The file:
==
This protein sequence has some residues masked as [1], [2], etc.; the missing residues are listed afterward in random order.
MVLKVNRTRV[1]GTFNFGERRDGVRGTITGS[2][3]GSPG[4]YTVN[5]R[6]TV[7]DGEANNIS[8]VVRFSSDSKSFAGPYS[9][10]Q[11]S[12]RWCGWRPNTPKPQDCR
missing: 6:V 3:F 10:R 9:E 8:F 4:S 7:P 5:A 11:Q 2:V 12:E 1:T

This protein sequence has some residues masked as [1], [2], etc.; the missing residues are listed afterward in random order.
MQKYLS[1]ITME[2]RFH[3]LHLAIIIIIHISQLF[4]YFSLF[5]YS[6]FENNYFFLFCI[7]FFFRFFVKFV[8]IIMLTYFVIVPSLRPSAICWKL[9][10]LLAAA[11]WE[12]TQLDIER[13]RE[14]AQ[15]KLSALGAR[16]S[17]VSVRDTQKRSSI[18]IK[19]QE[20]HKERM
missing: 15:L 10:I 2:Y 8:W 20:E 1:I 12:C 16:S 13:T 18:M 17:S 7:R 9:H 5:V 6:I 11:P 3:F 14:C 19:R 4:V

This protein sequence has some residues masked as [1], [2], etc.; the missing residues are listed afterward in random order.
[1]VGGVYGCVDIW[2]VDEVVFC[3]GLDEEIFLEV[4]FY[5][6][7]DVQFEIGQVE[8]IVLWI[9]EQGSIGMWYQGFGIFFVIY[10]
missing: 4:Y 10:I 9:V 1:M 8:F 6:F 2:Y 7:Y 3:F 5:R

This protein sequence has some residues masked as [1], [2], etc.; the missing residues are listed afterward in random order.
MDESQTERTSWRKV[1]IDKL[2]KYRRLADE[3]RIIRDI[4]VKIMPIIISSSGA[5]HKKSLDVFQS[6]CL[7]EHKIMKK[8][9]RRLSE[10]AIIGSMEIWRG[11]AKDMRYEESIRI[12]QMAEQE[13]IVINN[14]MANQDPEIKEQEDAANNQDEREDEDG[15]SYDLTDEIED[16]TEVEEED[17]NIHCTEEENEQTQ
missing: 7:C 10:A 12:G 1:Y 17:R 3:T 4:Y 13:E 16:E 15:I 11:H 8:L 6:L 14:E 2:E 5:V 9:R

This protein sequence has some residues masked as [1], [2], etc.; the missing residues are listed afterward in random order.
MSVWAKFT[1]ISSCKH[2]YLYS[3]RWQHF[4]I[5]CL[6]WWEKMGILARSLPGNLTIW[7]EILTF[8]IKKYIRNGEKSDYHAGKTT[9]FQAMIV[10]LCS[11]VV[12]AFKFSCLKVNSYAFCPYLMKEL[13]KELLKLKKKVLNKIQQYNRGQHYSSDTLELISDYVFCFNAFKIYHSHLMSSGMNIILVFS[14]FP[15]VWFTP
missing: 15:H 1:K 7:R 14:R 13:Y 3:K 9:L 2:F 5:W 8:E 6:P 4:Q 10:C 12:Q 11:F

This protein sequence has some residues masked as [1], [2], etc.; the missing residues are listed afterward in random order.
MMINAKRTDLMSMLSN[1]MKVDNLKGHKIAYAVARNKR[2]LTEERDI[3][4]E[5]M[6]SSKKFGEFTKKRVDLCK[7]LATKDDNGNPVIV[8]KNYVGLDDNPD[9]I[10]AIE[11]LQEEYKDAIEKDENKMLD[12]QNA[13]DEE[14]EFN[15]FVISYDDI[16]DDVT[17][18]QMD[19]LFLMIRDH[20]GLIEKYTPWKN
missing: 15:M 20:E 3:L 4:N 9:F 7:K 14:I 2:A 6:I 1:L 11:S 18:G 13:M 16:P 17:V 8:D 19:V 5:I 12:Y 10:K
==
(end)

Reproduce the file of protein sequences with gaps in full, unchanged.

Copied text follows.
This protein sequence has some residues masked as [1], [2], etc.; the missing residues are listed afterward in random order.
MVLKVNRTRV[1]GTFNFGERRDGVRGTITGS[2][3]GSPG[4]YTVN[5]R[6]TV[7]DGEANNIS[8]VVRFSSDSKSFAGPYS[9][10]Q[11]S[12]RWCGWRPNTPKPQDCR
missing: 6:V 3:F 10:R 9:E 8:F 4:S 7:P 5:A 11:Q 2:V 12:E 1:T

This protein sequence has some residues masked as [1], [2], etc.; the missing residues are listed afterward in random order.
MQKYLS[1]ITME[2]RFH[3]LHLAIIIIIHISQLF[4]YFSLF[5]YS[6]FENNYFFLFCI[7]FFFRFFVKFV[8]IIMLTYFVIVPSLRPSAICWKL[9][10]LLAAA[11]WE[12]TQLDIER[13]RE[14]AQ[15]KLSALGAR[16]S[17]VSVRDTQKRSSI[18]IK[19]QE[20]HKERM
missing: 15:L 10:I 2:Y 8:W 20:E 1:I 12:C 16:S 13:T 18:M 17:S 7:R 9:H 5:V 6:I 11:P 3:F 14:C 19:R 4:V

This protein sequence has some residues masked as [1], [2], etc.; the missing residues are listed afterward in random order.
[1]VGGVYGCVDIW[2]VDEVVFC[3]GLDEEIFLEV[4]FY[5][6][7]DVQFEIGQVE[8]IVLWI[9]EQGSIGMWYQGFGIFFVIY[10]
missing: 4:Y 10:I 9:V 1:M 8:F 6:F 2:Y 7:Y 3:F 5:R

This protein sequence has some residues masked as [1], [2], etc.; the missing residues are listed afterward in random order.
MDESQTERTSWRKV[1]IDKL[2]KYRRLADE[3]RIIRDI[4]VKIMPIIISSSGA[5]HKKSLDVFQS[6]CL[7]EHKIMKK[8][9]RRLSE[10]AIIGSMEIWRG[11]AKDMRYEESIRI[12]QMAEQE[13]IVINN[14]MANQDPEIKEQEDAANNQDEREDEDG[15]SYDLTDEIED[16]TEVEEED[17]NIHCTEEENEQTQ
missing: 7:C 10:A 12:G 1:Y 17:R 3:T 4:Y 13:E 16:E 15:I 11:H 8:L 6:L 14:E 2:E 5:V 9:R

This protein sequence has some residues masked as [1], [2], etc.; the missing residues are listed afterward in random order.
MSVWAKFT[1]ISSCKH[2]YLYS[3]RWQHF[4]I[5]CL[6]WWEKMGILARSLPGNLTIW[7]EILTF[8]IKKYIRNGEKSDYHAGKTT[9]FQAMIV[10]LCS[11]VV[12]AFKFSCLKVNSYAFCPYLMKEL[13]KELLKLKKKVLNKIQQYNRGQHYSSDTLELISDYVFCFNAFKIYHSHLMSSGMNIILVFS[14]FP[15]VWFTP
missing: 15:H 1:K 7:R 14:R 13:Y 3:K 9:L 2:F 5:W 8:E 6:P 4:Q 10:C 12:Q 11:F

This protein sequence has some residues masked as [1], [2], etc.; the missing residues are listed afterward in random order.
MMINAKRTDLMSMLSN[1]MKVDNLKGHKIAYAVARNKR[2]LTEERDI[3][4]E[5]M[6]SSKKFGEFTKKRVDLCK[7]LATKDDNGNPVIV[8]KNYVGLDDNPD[9]I[10]AIE[11]LQEEYKDAIEKDENKMLD[12]QNA[13]DEE[14]EFN[15]FVISYDDI[16]DDVT[17][18]QMD[19]LFLMIRDH[20]GLIEKYTPWKN
missing: 15:M 20:E 3:L 4:N 9:F 7:K 14:I 2:A 6:I 1:L 11:S 18:G 13:M 16:P 17:V 8:D 19:V 5:I 12:Y 10:K